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Obama signs $16 billion VA reform bill

President Obama called supporting veterans a "sacred obligation" when he signed a VA reform bill into law on Thursday.
Members of the military applaud as President Barack Obama speaks about the Veterans’ Access to Care through Choice, Accountability, and Transparency Act, Aug. 7, 2014.
Members of the military applaud as President Barack Obama speaks about the Veterans’ Access to Care through Choice, Accountability, and Transparency Act, Aug. 7, 2014.

President Barack Obama promised to “do right” by veterans Thursday, as he signed a $16.3 billion bill designed to address some of the most pressing problems facing the Veterans Administration health care system.

“We have a sacred obligation to serve you as you served us, an obligation that doesn’t end with your tour of duty,” Obama said in remarks at Fort Belvoir in Virginia.

The bill includes $10 billion to pay for veterans to go outside the VA system if they are facing long wait times or live far from a VA facility and $6.3 billion to set up 27 new clinics and hire doctors, nurses, and other medical staff.

“This will not and cannot be the end of our effort,” President Obama said. “Even as we focus on the urgent reforms we need at the VA right now, we cannot lose sight of our long term goals for our service members and veterans.”

Obama also took time in his remarks to again chastise the Senate for not confirming his nominees to positions within the VA. The three nominees have been waiting more than eight months to be confirmed, and one has been waiting more than a year. “Don’t have time for politics, they need these public servants on the job right now,” he said.

Veterans groups have been clamoring for substantive action since April, when a retired VA doctor reported that more than 40 veterans died while waiting for care through the Phoenix VA system. Those veterans and many others had been placed onto so-called “secret” waiting lists that kept them from showing up in wait time statistics. VA Secretary Eric Shinseki was ultimately forced to resign over the scandal, although these problems have existed since the middle of the George W. Bush administration.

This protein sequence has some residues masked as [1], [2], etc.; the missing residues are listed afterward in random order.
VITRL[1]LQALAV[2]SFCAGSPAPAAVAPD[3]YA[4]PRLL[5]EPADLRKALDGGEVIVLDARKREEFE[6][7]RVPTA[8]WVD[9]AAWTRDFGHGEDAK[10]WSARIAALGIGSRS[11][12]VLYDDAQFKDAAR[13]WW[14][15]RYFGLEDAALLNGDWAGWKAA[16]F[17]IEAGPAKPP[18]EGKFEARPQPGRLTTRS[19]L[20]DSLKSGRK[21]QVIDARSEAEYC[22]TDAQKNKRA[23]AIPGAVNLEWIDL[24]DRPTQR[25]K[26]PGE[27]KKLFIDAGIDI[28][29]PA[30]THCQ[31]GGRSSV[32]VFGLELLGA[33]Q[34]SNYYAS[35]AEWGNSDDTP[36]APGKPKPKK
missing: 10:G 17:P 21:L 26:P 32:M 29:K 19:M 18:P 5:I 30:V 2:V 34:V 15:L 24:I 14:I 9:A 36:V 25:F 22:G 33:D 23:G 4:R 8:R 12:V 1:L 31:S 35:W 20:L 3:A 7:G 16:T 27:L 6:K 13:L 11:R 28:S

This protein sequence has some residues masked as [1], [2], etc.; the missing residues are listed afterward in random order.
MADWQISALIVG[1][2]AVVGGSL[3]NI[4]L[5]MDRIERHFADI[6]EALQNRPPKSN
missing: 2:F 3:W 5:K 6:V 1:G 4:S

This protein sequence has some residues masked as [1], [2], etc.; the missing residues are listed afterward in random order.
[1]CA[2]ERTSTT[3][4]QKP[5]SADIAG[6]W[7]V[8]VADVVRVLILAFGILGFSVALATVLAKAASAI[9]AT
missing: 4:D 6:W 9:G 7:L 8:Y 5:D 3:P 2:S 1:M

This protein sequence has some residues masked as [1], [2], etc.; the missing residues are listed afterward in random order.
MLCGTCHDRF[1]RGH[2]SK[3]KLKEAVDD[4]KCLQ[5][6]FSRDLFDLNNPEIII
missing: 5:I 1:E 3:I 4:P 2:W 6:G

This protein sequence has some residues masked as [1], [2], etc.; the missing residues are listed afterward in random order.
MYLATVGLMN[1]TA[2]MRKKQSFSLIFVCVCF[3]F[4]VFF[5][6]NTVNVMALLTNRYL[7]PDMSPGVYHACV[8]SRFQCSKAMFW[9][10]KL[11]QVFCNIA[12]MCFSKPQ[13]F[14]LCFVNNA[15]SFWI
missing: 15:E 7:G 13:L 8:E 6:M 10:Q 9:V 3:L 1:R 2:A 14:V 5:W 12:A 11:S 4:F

An investigation by the VA Inspector General uncovered systemic problems with the scheduling system that affect thousands of veterans around the country. 1,700 veterans were found to be waiting for care without being on any official waiting list at the Phoenix VA system.

“We need to get the access issues under control. I believe the care veterans receive through the VA is the best, especially for specialized care,” Garry Augustine, Executive Director of Disabled American Veterans, told msnbc. “I’m encouraged that Congress passed the legislation and gave it to the President to sign, so that this can be the first step towards fixing the VA.”

Paul Rieckhoff, CEO and co-founder of Iraq and Afghanistan Veterans of America also praised the legislation. "This new law will support countless veterans nationwide and is a good first step toward healing the VA after a disastrous last few years. IAVA members from across the country are pleased to see Democrats and Republicans finally working together to put serving our veterans before politics," he said in a statement.

Passing the bill was one of the last things Congress did before leaving for a five week vacation, but negotiations between the House and Senate had threatened to derail efforts to reach a compromise before the August recess

"In a dysfunctional Congress, I'm glad we accomplished something significant for veterans,” Vermont Independent Sen. Bernie Sanders, who co-sponsored the Senate’s version of the bill, said in a statement. “This legislation will go a long way toward ending unacceptably long waiting times for veterans to access health care and allow the VA the resources to hire the doctors, nurses and other medical staff it needs to address these problems over the long term."